The operative word is “now.” Ople also said that in a June 30 statement that the DMW was hopeful the matter would be resolved “soon.”

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De Vega said that the report from the Philippine embassy in Saudi Arabia came in April, before the DMW held bilateral talks with the kingdom in May, and that perhaps the DMW had updates since then. But the DMW in the Thursday hearing did not dispute the possibility of no payouts this year.

Tulfo said that Ople should not have announced the Crown Prince’s promise if they weren’t sure about when that promise would be fulfilled.

“She should not have done that, because when she did that, so many people had their hopes up. Don’t give our countrymen false hope…. You should have announced when you were sure,” Tulfo said in a mix of English and Filipino.

It also appears that Saudi Arabia’s “gift” is not a gift from the government at all. The DFA understood that the Saudi government was helping with the process of getting the claims from the companies.

“Our understanding is that what Saudi is promising is that they will hasten the process, and the company will still pay through the legal process, the bankruptcy proceedings. That’s our understanding – that it’s not Saudi government money which will pay for the nonpayment,” said De Vega.

If the money wouldn’t come from the government, why did Saudi Arabia promise to pay? De Vega said it could have been “lost in translation.”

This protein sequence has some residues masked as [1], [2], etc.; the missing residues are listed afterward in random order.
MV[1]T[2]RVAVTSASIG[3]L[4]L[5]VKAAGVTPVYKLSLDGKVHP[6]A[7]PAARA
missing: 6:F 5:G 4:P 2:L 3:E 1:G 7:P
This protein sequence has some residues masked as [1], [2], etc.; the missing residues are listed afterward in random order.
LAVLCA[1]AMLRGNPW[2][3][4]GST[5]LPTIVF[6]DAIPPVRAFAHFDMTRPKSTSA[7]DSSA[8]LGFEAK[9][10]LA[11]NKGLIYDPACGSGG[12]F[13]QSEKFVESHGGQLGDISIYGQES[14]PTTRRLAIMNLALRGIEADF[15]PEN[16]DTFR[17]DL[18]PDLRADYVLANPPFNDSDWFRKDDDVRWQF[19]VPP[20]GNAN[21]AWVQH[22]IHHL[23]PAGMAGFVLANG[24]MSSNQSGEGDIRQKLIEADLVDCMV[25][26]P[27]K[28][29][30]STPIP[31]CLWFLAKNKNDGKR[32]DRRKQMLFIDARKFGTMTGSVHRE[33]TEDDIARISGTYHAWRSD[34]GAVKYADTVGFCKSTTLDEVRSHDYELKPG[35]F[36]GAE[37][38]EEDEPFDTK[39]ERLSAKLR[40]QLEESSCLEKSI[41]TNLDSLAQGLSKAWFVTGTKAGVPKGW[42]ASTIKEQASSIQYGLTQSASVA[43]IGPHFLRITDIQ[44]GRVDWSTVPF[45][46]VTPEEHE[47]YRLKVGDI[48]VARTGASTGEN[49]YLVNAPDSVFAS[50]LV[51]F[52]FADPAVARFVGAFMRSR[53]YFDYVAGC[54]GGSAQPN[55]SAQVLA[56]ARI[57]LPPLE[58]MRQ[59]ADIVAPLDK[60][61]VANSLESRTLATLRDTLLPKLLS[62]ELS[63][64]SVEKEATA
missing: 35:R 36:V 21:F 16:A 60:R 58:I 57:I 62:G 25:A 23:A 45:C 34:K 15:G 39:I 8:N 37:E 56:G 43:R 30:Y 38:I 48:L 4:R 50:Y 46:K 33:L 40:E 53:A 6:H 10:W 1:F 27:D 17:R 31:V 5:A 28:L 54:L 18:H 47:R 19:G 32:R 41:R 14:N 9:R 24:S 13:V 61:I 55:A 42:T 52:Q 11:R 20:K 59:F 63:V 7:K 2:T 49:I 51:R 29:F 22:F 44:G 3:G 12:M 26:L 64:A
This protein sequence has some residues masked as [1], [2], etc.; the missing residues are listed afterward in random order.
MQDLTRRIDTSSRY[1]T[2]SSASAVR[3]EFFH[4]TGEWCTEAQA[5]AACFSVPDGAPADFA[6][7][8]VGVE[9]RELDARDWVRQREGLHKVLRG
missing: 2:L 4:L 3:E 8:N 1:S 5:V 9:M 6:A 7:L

Siguro pinangakuan lang si Secretary Toots out of parang PR lang. Pampabango lang ng gobyerno ng Saudi na, ‘Kami ay friendly sa inyo, o magbabayad kami,’ etcetera, na hindi dapat sinabi,” said Tulfo. (Perhaps Secretary Toots was only promised for public relations purposes. Something to make the Saudi government look good by saying, ‘We are friendly to you, we will pay,’ etcetera, which they should not have said.)

Tulfo worried that the President would take the hit because of the information on the labor claims Tulfo believed the DMW fed to him for announcement during the SONA.

“Do not give information to the President if you’re not sure. Do not give information to him for him to announce to the public because once he [announces] it to the public then people will expect it… Whatever the President says, it becomes a policy,” said Tulfo.

Huwag nating gibain ‘yun by us giving information – wrong information, misleading information – to him, na ikakasira niya sa taumbayan,” he added. (Let us not compromise [his policy pronouncements] by giving information – wrong information, misleading information – to him, which will lead to the public’s disapproval of him.)

Marcos had several claims in his second SONA which lacked context, such as on gross domestic product growth, and accomplishments for several government programs. – Rappler.com

*1 SAR = P15.1353

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Michelle Abad

Michelle Abad is a multimedia reporter at Rappler. She covers the rights of women and children, migrant Filipinos, and labor.